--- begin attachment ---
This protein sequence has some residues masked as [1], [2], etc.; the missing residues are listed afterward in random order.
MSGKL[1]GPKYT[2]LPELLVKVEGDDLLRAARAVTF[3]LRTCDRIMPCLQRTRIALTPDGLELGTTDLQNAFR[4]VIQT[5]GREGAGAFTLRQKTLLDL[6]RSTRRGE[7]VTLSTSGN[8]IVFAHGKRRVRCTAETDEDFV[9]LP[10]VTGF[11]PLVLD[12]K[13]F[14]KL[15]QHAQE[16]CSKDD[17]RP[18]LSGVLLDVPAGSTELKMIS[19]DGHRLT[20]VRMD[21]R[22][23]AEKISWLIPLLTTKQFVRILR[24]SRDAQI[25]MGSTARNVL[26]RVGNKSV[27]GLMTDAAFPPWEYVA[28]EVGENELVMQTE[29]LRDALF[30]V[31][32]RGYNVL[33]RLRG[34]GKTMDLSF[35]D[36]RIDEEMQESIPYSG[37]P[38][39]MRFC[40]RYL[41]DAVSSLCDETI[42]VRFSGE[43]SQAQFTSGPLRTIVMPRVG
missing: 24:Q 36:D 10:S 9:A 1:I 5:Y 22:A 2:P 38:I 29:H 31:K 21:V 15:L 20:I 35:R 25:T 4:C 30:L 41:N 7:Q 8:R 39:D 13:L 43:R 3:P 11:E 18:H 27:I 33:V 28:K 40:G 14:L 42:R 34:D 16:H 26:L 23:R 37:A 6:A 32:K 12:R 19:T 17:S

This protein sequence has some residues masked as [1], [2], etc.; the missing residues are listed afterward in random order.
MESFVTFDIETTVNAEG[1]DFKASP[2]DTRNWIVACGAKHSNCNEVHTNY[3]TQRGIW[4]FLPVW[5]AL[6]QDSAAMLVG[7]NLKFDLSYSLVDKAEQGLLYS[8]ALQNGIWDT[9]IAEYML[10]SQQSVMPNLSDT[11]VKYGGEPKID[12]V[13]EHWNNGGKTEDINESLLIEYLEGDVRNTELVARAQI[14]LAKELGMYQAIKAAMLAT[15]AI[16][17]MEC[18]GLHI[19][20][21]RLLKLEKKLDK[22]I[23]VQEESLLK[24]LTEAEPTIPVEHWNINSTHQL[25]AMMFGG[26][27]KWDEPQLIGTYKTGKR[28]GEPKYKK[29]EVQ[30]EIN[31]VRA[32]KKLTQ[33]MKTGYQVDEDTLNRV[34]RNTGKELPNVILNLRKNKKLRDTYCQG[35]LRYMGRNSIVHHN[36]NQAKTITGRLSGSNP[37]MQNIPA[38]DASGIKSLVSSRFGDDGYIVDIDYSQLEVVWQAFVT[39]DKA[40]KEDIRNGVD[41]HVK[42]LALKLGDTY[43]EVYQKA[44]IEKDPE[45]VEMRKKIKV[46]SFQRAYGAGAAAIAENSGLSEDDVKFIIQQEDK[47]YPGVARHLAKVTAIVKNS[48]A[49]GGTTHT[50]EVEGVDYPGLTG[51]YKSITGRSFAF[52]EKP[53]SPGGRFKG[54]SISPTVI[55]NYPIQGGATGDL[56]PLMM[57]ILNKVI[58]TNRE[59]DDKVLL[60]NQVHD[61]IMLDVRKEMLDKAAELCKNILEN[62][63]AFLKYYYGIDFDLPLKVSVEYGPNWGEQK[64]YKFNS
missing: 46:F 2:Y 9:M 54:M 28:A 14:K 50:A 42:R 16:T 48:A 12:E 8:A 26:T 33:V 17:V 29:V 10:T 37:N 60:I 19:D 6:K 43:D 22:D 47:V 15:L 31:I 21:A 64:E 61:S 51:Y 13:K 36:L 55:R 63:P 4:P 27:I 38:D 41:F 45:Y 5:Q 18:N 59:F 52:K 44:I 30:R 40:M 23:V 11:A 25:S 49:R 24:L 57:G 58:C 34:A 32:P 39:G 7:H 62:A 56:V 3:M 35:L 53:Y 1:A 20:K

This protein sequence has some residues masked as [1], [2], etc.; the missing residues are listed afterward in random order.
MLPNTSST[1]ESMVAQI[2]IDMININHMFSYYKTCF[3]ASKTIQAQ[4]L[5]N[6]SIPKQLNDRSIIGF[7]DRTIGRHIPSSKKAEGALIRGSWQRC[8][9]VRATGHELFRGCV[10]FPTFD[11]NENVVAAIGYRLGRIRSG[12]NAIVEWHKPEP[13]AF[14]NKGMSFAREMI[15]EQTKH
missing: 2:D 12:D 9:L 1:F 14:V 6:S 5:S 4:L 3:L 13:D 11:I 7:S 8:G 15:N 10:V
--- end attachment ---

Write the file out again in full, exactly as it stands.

This protein sequence has some residues masked as [1], [2], etc.; the missing residues are listed afterward in random order.
MSGKL[1]GPKYT[2]LPELLVKVEGDDLLRAARAVTF[3]LRTCDRIMPCLQRTRIALTPDGLELGTTDLQNAFR[4]VIQT[5]GREGAGAFTLRQKTLLDL[6]RSTRRGE[7]VTLSTSGN[8]IVFAHGKRRVRCTAETDEDFV[9]LP[10]VTGF[11]PLVLD[12]K[13]F[14]KL[15]QHAQE[16]CSKDD[17]RP[18]LSGVLLDVPAGSTELKMIS[19]DGHRLT[20]VRMD[21]R[22][23]AEKISWLIPLLTTKQFVRILR[24]SRDAQI[25]MGSTARNVL[26]RVGNKSV[27]GLMTDAAFPPWEYVA[28]EVGENELVMQTE[29]LRDALF[30]V[31][32]RGYNVL[33]RLRG[34]GKTMDLSF[35]D[36]RIDEEMQESIPYSG[37]P[38][39]MRFC[40]RYL[41]DAVSSLCDETI[42]VRFSGE[43]SQAQFTSGPLRTIVMPRVG
missing: 24:Q 36:D 10:S 9:A 1:I 5:Y 22:A 2:P 38:I 29:H 31:K 21:V 15:L 20:I 35:R 25:T 4:C 30:L 41:N 7:Q 8:R 39:D 13:L 43:R 3:P 11:E 18:H 27:I 33:V 28:K 40:G 14:L 42:R 34:D 16:H 26:L 23:R 37:A 6:A 32:K 12:R 19:T 17:S

This protein sequence has some residues masked as [1], [2], etc.; the missing residues are listed afterward in random order.
MESFVTFDIETTVNAEG[1]DFKASP[2]DTRNWIVACGAKHSNCNEVHTNY[3]TQRGIW[4]FLPVW[5]AL[6]QDSAAMLVG[7]NLKFDLSYSLVDKAEQGLLYS[8]ALQNGIWDT[9]IAEYML[10]SQQSVMPNLSDT[11]VKYGGEPKID[12]V[13]EHWNNGGKTEDINESLLIEYLEGDVRNTELVARAQI[14]LAKELGMYQAIKAAMLAT[15]AI[16][17]MEC[18]GLHI[19][20][21]RLLKLEKKLDK[22]I[23]VQEESLLK[24]LTEAEPTIPVEHWNINSTHQL[25]AMMFGG[26][27]KWDEPQLIGTYKTGKR[28]GEPKYKK[29]EVQ[30]EIN[31]VRA[32]KKLTQ[33]MKTGYQVDEDTLNRV[34]RNTGKELPNVILNLRKNKKLRDTYCQG[35]LRYMGRNSIVHHN[36]NQAKTITGRLSGSNP[37]MQNIPA[38]DASGIKSLVSSRFGDDGYIVDIDYSQLEVVWQAFVT[39]DKA[40]KEDIRNGVD[41]HVK[42]LALKLGDTY[43]EVYQKA[44]IEKDPE[45]VEMRKKIKV[46]SFQRAYGAGAAAIAENSGLSEDDVKFIIQQEDK[47]YPGVARHLAKVTAIVKNS[48]A[49]GGTTHT[50]EVEGVDYPGLTG[51]YKSITGRSFAF[52]EKP[53]SPGGRFKG[54]SISPTVI[55]NYPIQGGATGDL[56]PLMM[57]ILNKVI[58]TNRE[59]DDKVLL[60]NQVHD[61]IMLDVRKEMLDKAAELCKNILEN[62][63]AFLKYYYGIDFDLPLKVSVEYGPNWGEQK[64]YKFNS
missing: 46:F 2:Y 9:M 54:M 28:A 14:K 50:A 42:R 16:T 48:A 12:E 8:A 26:T 33:V 17:V 29:V 10:T 37:N 60:I 19:D 6:K 43:D 22:D 47:V 15:L 31:I 21:A 64:E 61:S 51:Y 13:K 36:L 55:R 63:P 4:P 27:I 38:D 41:F 45:Y 5:Q 18:N 59:F 52:K 44:I 30:R 40:M 23:V 11:A 25:S 49:R 24:L 57:G 58:C 34:A 32:P 39:G 7:H 62:A 56:V 3:M 35:L 53:Y 1:A 20:K

This protein sequence has some residues masked as [1], [2], etc.; the missing residues are listed afterward in random order.
MLPNTSST[1]ESMVAQI[2]IDMININHMFSYYKTCF[3]ASKTIQAQ[4]L[5]N[6]SIPKQLNDRSIIGF[7]DRTIGRHIPSSKKAEGALIRGSWQRC[8][9]VRATGHELFRGCV[10]FPTFD[11]NENVVAAIGYRLGRIRSG[12]NAIVEWHKPEP[13]AF[14]NKGMSFAREMI[15]EQTKH
missing: 2:D 12:D 9:L 1:F 14:V 6:S 5:S 4:L 3:L 13:D 11:I 7:S 8:G 15:N 10:V